This blogs best buddy, Bill Schmalfeldt, continues not to understand the very basic aspects of copyright law. Now he’s screaming to the rafters that he has been libeled yet again. But he couldn’t be further from the truth.
In a blog post over at his place, which I won’t link to, he had the following to say:
As the subject of the entry to which Mr. Hoge was commenting was yours truly, he has stated for the world to read that I am willing to steal intellectual property. That is a lie. It is defamatory. It is libelous.
I am willing to use material without the writer’s permission if that use falls under the US Copyright Law’s rules of Fair Use.
-Bill Schmalfeldt on Libel
Side Note: That was used without permission. Should a DMCA takedown be used, I’d most likely argue fair use. And the defense would win.
Schmalfeldt was responding to a comment Mr. Hoge left on a website. In this post, Schmalfeldt continues to misunderstand the very basis of Fair Use. And the man claims to be a journalist. Really?
Let me explain. There is no Fair Use doctrine in federal law that makes it not infringement to use other people’s copyrighted works. That’s just not true. Instead, federal law allows the Fair Use Defense for copyright infringement. It is an affirmative defense, meaning to use the fair use defense, you must admit to the copyright infringement. Schmalfeldt is claiming he didn’t “steal” intellectual property. Yet in order to use the Fair Use Defense, he must first admit that he did steal intellectual property. The Fair Use Defense doesn’t mean you didn’t steal, it just means you didn’t steal illegally.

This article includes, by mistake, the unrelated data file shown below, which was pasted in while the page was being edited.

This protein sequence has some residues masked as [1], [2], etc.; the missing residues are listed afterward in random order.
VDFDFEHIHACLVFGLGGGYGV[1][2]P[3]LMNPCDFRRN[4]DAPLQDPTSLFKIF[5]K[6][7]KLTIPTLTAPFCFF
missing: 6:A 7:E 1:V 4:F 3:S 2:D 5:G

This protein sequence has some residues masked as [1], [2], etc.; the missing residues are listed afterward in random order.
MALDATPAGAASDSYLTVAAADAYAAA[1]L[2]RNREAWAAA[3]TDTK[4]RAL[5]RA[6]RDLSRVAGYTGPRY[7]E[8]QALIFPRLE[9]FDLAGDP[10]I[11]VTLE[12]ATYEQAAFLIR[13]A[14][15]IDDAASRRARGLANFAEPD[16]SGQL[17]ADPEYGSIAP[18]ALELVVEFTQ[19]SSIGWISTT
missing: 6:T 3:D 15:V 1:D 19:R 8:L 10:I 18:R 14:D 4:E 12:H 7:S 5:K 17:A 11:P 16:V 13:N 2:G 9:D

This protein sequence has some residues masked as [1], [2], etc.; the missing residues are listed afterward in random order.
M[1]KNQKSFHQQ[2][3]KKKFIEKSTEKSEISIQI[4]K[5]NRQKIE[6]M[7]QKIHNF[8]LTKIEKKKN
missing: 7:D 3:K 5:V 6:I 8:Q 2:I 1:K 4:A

After all, that’s exactly what fair use implies. The whole concept is that you’ve taken someone else’s intellectual property and used it fairly and legally. You did steal, you just didn’t break the law. The simple fact that Schmalfeldt is claiming fair use is Schmalfeldt admitting that he did steal. He’s just claiming the theft wasn’t illegal.
Since Schmalfeldt currently has a lawsuit filed against him in federal court, it has yet to be determined that the theft is or is not illegal. I’ve got my opinion, but really that’s for a judge or jury to decide. But the one thing that is not libel is claiming Schmalfeldt stole intellectual property. Schmalfeldt admits to stealing it. By claiming it was Fair Use.